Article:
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Works from Bruno Mantura collection

Tuesday 23 March 2021, 03:00 PM • Rome


Francesco Jerace

(Polistena 1854 - Napoli 1937)

Portrait of a Gentlewoman, Circa 1900-10


€ 3.000 - 5.000

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marble sculpture
height 63 cm (excluding the base of 13.5 cm)
signed on the left under the bust: F. Jerace

Originally from Polistena in the province of Reggio Calabria and trained in the stimulating environment of the Institute of Fine Arts in Naples, Francesco Jerace approached realism under the guidance by Stanislao Lista, Filippo Palizzi and Domenico Morelli. After having participated in the National Exhibition of Naples in 1877 with the realistic Guappetiello, he obtained the definitive consecration at the National Exhibition of Turin in 1880, where he presented Victa , a sensual bust female, depicting Poland won but not tamed, reproduced eighteen times. From this moment on, his studio became a center of worldliness, frequented by the Neapolitan and international aristocracy. To the production of female busts (Issionne, 1882; Era di Maggio and Arianna, 1886; Carmosina and Ercolanea, 1891; Myriam, 1894; Hadria, 1895; Eroica, 1924; Nosside di Locri, 1926), defined as ideals by the sculptor himself, public commissions, including the statue of Vittorio Emanuele for the Royal Palace of Naples and the group of L'Azione for the Vittoriano, and funerary and highly sought-after portraits, in which, through his powerful cultural baggage, the he artist was able to blend classical culture, Michelangelo, mannerism and Berninian and neoclassical stylistic features with the lesson of Neapolitan realism, creating extraordinary living, vibrant, talking images, traversed by an inner vital force. If in the 1877 Portrait of Duchess Teresa Filangieri Fieschi Ravaschieri the figure was still frontal and structured on the type of old-fashioned bust-portrait of the neoclassical tradition, from the Eighties the compositional structure became increasingly free up to reach those results well described in the presentation of the personal exhibition with which Jerace is celebrated in the context of the Venice Biennale of 1909: “he truly possesses southern exuberance. He is a quick, imaginative artist, who easily switches from one genre to another. He joins two virtues that would seem to be excluded, because he has a sense of broad lines, of agitated and dramatic moves, and at the same time that of sweetness and morbidity. If her portraits of men are of rare robust evidence [...], those of women have an enchanting grace of modeling and expression. Some of his female heads open their lips to that joyful and luminous sense of life"[1] . Precisely in these years, in the first decade of the twentieth century, as suggested by the hairstyle and the dress with the rectangular neckline, the elegant female portrait under consideration is placed, which for grace, softness, expression perfectly responds to the description provided by the catalog of the Biennial. The front of the bust, deliberately left unfinished in the lower part, is contrasted by the face slightly turned to the right. The highly polished surface of the neck and face is just creased by a slight wrinkle that makes the twist natural in the same way Gian Lorenzo Bernini had treated Costanza Bonarelli's neck. The latter reference also returns to the way in which the cheeks are made of which the marble manages to render the consistency with virtuosity, the eyes with the pupils drawn with the chisel and the eyebrows and hair of which through a different degree of polishing is suggested roughness.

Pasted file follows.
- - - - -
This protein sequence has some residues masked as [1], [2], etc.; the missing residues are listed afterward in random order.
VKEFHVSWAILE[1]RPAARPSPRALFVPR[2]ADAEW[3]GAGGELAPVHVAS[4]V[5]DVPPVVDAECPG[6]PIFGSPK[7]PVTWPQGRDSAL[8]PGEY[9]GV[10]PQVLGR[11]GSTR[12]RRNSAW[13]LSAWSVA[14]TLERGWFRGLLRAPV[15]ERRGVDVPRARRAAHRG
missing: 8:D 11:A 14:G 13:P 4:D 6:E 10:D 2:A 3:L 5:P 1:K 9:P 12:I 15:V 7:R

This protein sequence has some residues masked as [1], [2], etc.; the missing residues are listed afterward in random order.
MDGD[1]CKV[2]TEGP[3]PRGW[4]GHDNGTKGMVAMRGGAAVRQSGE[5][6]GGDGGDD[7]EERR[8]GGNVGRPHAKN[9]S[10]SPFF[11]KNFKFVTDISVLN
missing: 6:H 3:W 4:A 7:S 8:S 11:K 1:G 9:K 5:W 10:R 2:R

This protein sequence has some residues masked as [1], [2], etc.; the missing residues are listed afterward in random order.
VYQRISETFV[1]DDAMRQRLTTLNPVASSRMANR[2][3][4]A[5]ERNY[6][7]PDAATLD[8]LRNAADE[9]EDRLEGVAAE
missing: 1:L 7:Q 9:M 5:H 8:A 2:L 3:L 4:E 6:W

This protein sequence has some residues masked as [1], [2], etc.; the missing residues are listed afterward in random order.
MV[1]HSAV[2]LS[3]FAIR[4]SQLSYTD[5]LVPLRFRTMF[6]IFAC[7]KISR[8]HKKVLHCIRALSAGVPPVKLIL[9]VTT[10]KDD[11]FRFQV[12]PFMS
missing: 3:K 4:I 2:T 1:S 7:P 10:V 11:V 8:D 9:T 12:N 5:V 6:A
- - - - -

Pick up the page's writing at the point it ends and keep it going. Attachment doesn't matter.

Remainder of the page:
Teresa Sacchi Lodispoto

[1] AF, Mostra individuale di Francesco Jerace, in Ottava Esposizione internazionale d'arte della città di Venezia, exhibition catalog, Venice 1909, p. 101.

Condition report

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